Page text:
A global leader in environmental evaluation and certification, UL Environment has kicked off a standards effort that will help buyers identify and understand sustainable lighting options including LEDs. The agency will address the entire luminaire including reflector, aperture, outer shell, and connection to a power source.
“According to the U.S. Department of Energy, an average household dedicates 11 percent of its energy budget to lighting,” said Stephen Wenc, president of UL Environment, Inc. “LED modules alone have potential to reduce lighting electricity demand in the U.S. by one third and deliver savings of $265 billion by 2027—but lighting solutions can go beyond energy and cost savings. This effort supports the development of more sustainable options for consumers based on a holistic evaluation of environmental performance in a variety of areas beyond efficiency.”
Indeed UL Environment intends to look beyond energy consumption. The agency plans to base the standards on environmental assessment of the entire life cycle of a product – starting from raw materials following through to manufacture, use, and disposal.
Expect the standards to include minimum environmental requirements that are augmented by a tiered structure that manufacturers can use to highlight their sustainability achievements. “Sustainability is a consideration of growing importance for lighting designers and engineers,” said Terry McGowan, Director of Engineering for the American Lighting Association. “Companies have long embraced energy efficiency as an environmental benefit, but the industry has lacked guidance on how to develop and incorporate a truly sustainable option for lighting. This standards effort will go a long way towards defining the sustainability characteristics of our industry and all the industries that rely on lighting for operations.”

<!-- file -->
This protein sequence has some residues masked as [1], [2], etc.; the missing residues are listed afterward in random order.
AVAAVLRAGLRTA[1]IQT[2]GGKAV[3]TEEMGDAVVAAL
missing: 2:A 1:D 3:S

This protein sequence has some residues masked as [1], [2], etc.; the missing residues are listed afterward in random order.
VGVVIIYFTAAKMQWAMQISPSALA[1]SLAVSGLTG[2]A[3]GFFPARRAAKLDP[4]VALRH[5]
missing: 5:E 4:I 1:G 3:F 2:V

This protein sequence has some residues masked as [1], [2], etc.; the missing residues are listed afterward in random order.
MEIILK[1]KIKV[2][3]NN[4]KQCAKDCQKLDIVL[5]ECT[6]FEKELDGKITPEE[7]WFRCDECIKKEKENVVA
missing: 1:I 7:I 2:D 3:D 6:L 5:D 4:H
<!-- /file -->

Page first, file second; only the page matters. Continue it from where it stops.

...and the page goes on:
UL Environment is a subsidiary of Underwriters Laboratories (UL) that's dedicated to the development of sustainable products and services through standards development and independent third-party assessment and certification. To develop the standards, the agency will rely on input from its Standard Technical Panels comprised of manufacturers, government entities, non-governmental organizations, and consumer interest groups.
The UL Environment is the second recent story of an entity looking beyond the energy saving aspects of lighting technology. Last month, we reported on an LED streetlight study done by the University of Pittsburgh that included a cradle-to-grave scope.